SIOS contributes to an international campaign to explore the auroral cusp

On Thursday, 6 April, SIOS signed a joint statement of scientific coordination with NASA (National Aeronautics and Space Administration), JAXA (Japan Aerospace Exploration Agency) and UiO (The University in Oslo). SIOS role will be the facilitation of data exchange through the SIOS data management services.

The United States, Norway and Japan signed a joint statement of scientific coordination on April 6, 2017, for participation in the Grand Challenge Initiative – Cusp - a series of international sounding rocket missions planned for launch in 2017-2019. The Grand Challenge will provide significant advances in understanding of near-Earth space beyond what each partners’ independent projects could achieve individually.

The Grand Challenge studies the cusp, a region at each pole where the magnetic bubble surrounding Earth dips inward, allowing space particles to funnel in toward our planet. The missions will launch from two sites in Norway – Andøya Space Center and Svalbard Rocket Range. Sounding rockets launched from these sites are able to fly into the cusp and measure the solar particles streaming from the sun.

The joint statement outlines a framework for data sharing and future collaboration between current and future Grand Challenge partners. All participants will develop a plan to make their data publicly available. Combining data from multiple missions maximizes the partners’ ability to research and understand this little-explored region of near-Earth space.

From left to right: Dr. Ole Jørgen Lønne, Director, Svalbard Integrated Arctic Earth Observing System; Dr. Saku Tsuneta, Director General, Institute of Space and Astronautical Science FOR THE JAPAN AEROSPACE EXPLORATION AGENCY; Dr. Elsayed Talaat Chief Scientist,  signs for Mr. Steven Clarke, Director, Heliophysics Division, Science Mission Directorate FOR THE NATIONAL AERONAUTICS AND SPACE ADMINISTRATION; and Prof. Ole Petter Ottersen, Rector for the University of Oslo, Norway. Photo: Hilde Lynnebakken/ University of Oslo.


Ground-based sites will also provide valuable data during the missions. In some cases, launches will be conducted nearly simultaneously from Andøya and Svalbard, providing simultaneous observations at different altitudes and latitudes for the first time.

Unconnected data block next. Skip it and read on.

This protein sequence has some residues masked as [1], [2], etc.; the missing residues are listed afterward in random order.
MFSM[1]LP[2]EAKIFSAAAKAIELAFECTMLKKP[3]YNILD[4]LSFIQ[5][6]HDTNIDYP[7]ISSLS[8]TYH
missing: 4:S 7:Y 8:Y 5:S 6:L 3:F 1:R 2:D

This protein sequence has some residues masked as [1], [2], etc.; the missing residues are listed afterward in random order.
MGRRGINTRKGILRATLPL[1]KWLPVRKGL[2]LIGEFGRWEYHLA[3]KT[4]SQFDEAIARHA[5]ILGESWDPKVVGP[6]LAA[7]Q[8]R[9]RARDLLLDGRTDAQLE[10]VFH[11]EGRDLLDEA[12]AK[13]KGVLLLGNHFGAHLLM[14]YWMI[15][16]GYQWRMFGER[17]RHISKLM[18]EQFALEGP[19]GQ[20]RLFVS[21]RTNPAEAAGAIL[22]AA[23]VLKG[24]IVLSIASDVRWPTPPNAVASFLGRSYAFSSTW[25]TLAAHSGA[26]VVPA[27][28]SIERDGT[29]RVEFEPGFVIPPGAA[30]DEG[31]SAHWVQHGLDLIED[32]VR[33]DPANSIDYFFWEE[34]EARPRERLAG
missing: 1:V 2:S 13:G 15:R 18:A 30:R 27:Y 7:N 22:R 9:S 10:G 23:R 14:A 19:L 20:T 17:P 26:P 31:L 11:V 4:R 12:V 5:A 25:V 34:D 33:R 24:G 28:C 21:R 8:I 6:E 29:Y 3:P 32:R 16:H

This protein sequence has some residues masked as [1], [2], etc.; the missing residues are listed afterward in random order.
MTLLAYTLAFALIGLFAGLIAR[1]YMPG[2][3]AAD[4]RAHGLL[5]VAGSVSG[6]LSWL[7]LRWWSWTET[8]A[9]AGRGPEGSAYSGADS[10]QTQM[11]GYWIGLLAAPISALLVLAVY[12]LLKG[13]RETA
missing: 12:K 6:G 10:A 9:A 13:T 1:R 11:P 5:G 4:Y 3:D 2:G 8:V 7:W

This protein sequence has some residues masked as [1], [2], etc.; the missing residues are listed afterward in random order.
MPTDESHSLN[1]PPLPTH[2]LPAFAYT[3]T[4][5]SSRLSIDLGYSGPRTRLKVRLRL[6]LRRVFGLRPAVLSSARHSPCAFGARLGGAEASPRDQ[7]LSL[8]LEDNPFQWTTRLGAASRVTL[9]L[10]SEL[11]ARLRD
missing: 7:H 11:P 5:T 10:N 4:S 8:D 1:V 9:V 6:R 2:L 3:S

NASA missions include the Visualizing Ion Outflow via Neutral Atom Sensing-2 experiment or VISIONS-2, Twin Rockets to Investigate Cusp Electrodynamics or TRICE-2, The Cusp Alfven and Plasma Electrodyanmics Rocket or CAPER-2, Auroral Zone Upwelling Rocket Experiment or AZURE, and the Cusp-Region Experiment or C-REX 2, which also includes three Canadian university instruments.

The Japan Aerospace Exploration Agency will fly the SS-520-3, which investigates the ion outflow mechanism, and Norway will conduct the Investigation of Cusp Irregularities-5 or ICI-5 mission.

In addition, an international undergraduate student mission called G-Chaser will be conducted in January 2019.Additional partners are encouraged to join this effort by contributing a range of capabilities, such as ground-based observations, other space-based observations, theory, or modeling efforts. All partners will share equally in the combined database produced by GCI-Cusp.

Schematic of Grand Challenge activities: The white lines represent rocket trajectories, while red and blue areas show the field of view of the ground-based instruments and cusp, respectively. The missions of the campaigns are listed on the left and the ground-based instruments on the right. Figure: Trond Ambrahamsen, Andøya Space Center.


Additional information on the GCI-Cusp is available at:


Karen Fox
NASA Headquarters, Washington DC

Keith Koehler
Wallops Flight Facility, Virginia

Jøran Moen
University of Oslo
+47 915 56 414

Chisato Ikuta
Japan Aerospace Exploration Agency (JAXA)